My colleague and I were visiting Las Vegas for a trade show and decided to tack on some field visits at a couple of our Vegas clients’ businesses. We planned to help out at the trade show booth for two days and then do one day’s worth of observational research before catching our flight back home. The first night we were in Vegas, we were notified that our company was experiencing a DDoS attack and our software was completely down for all 17k clients. (To give a little background, my company provides health and wellness based businesses with business management software centered around scheduling and POS). Our sales people were panicky. The show was 5 days long and we knew that it would be a really terrible week if they were unable to access the sales demos for the show if the server remained down.
Unfortunately, the attacks continued for 2 days before we were able to install a new firewall and switch to a different data mitigator. We humbly kept our booth up sans demos. By this time our war-torn trade show team had improvised with screenshots of the product. Some of our clients showed up at the booth – many offering re-assuring words, while some met us with anger.
At the end of the second day, connections were restored. I contacted the two clients we planned on visiting the following day, asking if their sites were up and working properly. Both clients assured me that their systems were back up and running just fine, and that they were anticipating our visits tomorrow.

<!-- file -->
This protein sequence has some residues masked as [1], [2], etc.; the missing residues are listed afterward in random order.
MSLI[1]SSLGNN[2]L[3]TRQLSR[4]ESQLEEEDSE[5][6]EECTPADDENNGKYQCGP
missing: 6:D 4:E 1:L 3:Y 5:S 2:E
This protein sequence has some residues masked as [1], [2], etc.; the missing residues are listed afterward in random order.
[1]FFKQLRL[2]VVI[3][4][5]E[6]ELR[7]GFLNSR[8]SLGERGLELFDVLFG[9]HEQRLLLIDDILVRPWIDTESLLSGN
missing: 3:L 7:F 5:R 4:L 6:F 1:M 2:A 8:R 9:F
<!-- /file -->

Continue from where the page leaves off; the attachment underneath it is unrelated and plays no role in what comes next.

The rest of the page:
The next morning, we visited our first client, a massage therapy business, and were greeted warmly. We spent three hours onsite (mainly troubleshooting) and they thanked us with complimentary 60 minute massages! After two days on the DDoS battlefield, it was the best gift a girl could ask for.
Our next client was a thirty minute cab ride away. By this time in the day, the temperature was in the 100s and we pushed through the wall of heat up the steps and into the lobby of the second business, a yoga studio. When we walked in, the girl at the front desk studied our business name embroidered on our shirts and said “Oh you guys, you’re on our sh*t list right now”. We apologized on behalf of our company and offered to help in any way we could. The girl did not want to have anything to do with us. Our software outage had made the last two days at work so difficult for her that all she wanted to do was scream. I asked to speak with the manager, with whom I had been working to schedule the visit. After 30 incredibly uncomfortable minutes waiting for him in the lobby, we made the decision to leave.
The reactions of our two clients were so dramatically different that my colleague and I were left feeling quite bewildered as we waited for our flight back home. In retrospect, I’m glad we decided to go forward with the visits. Although the visits turned into more PR than observational research, we felt good about showing up and offering our support. In this situation, external factors put a damper on our research and put us in some pretty uncomfortable situations. In one of the situations, we were presented with an opportunity to help, and in the other, we learned when it is best to just stop and walk away.